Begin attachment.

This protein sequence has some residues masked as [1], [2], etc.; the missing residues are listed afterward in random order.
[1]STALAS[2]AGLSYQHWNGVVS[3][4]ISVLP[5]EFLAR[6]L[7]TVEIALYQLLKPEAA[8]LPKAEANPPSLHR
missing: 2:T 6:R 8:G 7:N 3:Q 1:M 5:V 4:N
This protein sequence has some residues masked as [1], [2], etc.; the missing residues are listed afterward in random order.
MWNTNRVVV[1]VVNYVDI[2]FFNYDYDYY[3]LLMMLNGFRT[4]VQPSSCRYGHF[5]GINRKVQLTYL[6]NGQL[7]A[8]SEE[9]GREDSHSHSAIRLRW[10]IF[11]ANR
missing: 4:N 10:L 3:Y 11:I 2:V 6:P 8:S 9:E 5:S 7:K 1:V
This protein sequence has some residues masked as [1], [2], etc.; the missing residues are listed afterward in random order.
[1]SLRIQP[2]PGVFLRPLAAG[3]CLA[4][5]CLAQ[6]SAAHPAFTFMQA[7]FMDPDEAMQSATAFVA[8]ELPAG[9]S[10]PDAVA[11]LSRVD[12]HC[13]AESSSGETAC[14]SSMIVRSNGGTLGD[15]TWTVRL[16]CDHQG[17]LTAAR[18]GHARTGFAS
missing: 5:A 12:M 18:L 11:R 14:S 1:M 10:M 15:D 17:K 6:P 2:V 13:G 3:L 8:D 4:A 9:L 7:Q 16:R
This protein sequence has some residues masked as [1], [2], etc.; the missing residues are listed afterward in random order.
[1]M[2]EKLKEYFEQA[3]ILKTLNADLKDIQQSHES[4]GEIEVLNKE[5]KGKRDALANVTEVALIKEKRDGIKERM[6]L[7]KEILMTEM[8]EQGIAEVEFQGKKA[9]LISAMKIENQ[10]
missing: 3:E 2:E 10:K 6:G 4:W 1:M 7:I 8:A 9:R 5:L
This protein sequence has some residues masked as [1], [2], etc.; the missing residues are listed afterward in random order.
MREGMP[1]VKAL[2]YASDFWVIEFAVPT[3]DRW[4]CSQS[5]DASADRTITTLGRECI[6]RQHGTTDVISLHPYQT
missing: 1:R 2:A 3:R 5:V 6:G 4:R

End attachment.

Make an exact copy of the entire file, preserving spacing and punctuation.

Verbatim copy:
This protein sequence has some residues masked as [1], [2], etc.; the missing residues are listed afterward in random order.
[1]STALAS[2]AGLSYQHWNGVVS[3][4]ISVLP[5]EFLAR[6]L[7]TVEIALYQLLKPEAA[8]LPKAEANPPSLHR
missing: 2:T 6:R 8:G 7:N 3:Q 1:M 5:V 4:N
This protein sequence has some residues masked as [1], [2], etc.; the missing residues are listed afterward in random order.
MWNTNRVVV[1]VVNYVDI[2]FFNYDYDYY[3]LLMMLNGFRT[4]VQPSSCRYGHF[5]GINRKVQLTYL[6]NGQL[7]A[8]SEE[9]GREDSHSHSAIRLRW[10]IF[11]ANR
missing: 4:N 10:L 3:Y 11:I 2:V 6:P 8:S 9:E 5:S 7:K 1:V
This protein sequence has some residues masked as [1], [2], etc.; the missing residues are listed afterward in random order.
[1]SLRIQP[2]PGVFLRPLAAG[3]CLA[4][5]CLAQ[6]SAAHPAFTFMQA[7]FMDPDEAMQSATAFVA[8]ELPAG[9]S[10]PDAVA[11]LSRVD[12]HC[13]AESSSGETAC[14]SSMIVRSNGGTLGD[15]TWTVRL[16]CDHQG[17]LTAAR[18]GHARTGFAS
missing: 5:A 12:M 18:L 11:R 14:S 1:M 10:M 15:D 17:K 6:P 2:V 13:G 3:L 8:D 4:A 9:L 7:Q 16:R
This protein sequence has some residues masked as [1], [2], etc.; the missing residues are listed afterward in random order.
[1]M[2]EKLKEYFEQA[3]ILKTLNADLKDIQQSHES[4]GEIEVLNKE[5]KGKRDALANVTEVALIKEKRDGIKERM[6]L[7]KEILMTEM[8]EQGIAEVEFQGKKA[9]LISAMKIENQ[10]
missing: 3:E 2:E 10:K 6:G 4:W 1:M 7:I 8:A 9:R 5:L
This protein sequence has some residues masked as [1], [2], etc.; the missing residues are listed afterward in random order.
MREGMP[1]VKAL[2]YASDFWVIEFAVPT[3]DRW[4]CSQS[5]DASADRTITTLGRECI[6]RQHGTTDVISLHPYQT
missing: 1:R 2:A 3:R 5:V 6:G 4:R